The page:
HR folks still question whether they should or shouldn’t conduct an exit interview when someone leaves their organization. Proponents cite the information they gain from these exchanges help them identify and begin to address ‘opportunity areas’ in the organization, hopefully, increasing employee retention. Detractors say that exiting employees don’t wish to burn bridges, and are not truthful as to the real (or all of the) reason(s) they are leaving, so it’s difficult to ‘fix’ the situation.
Whom should we believe?
Some organizations ‘push’ an electronic exit interview questionnaire to the exiting employee. The thinking here is that employees may be more inclined to answer the questions honestly, as there is no human exchange. It also helps to increase the consistency of the information asked, retrieved, and analyzed. Some organizations take it a step further, and attempt to telephone employees six months after they have left, hoping to obtain even more honest feedback. Some do both of these or some variation(s) thereof.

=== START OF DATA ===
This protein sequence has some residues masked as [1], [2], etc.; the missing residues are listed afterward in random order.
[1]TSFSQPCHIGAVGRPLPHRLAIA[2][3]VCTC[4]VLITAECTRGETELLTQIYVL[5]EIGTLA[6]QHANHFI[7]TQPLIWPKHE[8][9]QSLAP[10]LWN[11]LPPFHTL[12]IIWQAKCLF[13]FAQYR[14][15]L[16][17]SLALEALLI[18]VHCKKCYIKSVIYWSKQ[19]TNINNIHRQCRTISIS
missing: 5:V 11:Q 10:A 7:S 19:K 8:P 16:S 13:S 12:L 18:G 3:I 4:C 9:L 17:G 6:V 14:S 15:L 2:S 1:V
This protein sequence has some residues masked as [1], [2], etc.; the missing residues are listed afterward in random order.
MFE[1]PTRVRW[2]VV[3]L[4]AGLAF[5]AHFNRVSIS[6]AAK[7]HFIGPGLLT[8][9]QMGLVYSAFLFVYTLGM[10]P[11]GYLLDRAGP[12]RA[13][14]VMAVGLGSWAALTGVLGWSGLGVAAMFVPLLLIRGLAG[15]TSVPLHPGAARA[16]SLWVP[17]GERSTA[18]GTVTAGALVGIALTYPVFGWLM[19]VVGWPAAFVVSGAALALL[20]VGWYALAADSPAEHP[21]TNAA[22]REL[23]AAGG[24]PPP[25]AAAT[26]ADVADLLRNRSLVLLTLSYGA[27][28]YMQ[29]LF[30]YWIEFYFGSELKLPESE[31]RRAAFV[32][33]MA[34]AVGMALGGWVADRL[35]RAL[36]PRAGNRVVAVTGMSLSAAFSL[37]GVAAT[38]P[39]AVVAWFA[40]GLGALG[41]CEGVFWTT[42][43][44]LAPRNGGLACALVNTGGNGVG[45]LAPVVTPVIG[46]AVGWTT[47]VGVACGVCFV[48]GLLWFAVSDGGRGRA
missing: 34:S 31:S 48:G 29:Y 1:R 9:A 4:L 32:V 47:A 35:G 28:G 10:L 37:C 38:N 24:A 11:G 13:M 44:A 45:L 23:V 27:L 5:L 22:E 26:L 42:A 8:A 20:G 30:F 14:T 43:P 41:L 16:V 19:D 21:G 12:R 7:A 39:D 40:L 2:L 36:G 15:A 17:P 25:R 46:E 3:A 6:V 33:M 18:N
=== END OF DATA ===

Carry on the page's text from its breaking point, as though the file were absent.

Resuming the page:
Detractors of these approaches state that employees will still be ‘guarded’ with their answers, again, not wishing to burn any bridges, particularly in our current challenging economy. Employees can ‘blow off’ answering an electronic exit questionnaire, perhaps more than they could an invitation to a ‘in person’ exit interview before they leave. It’s also difficult to get former employees to be available to take or return phone calls once they have left the organization.
What do you think? Is it worth it?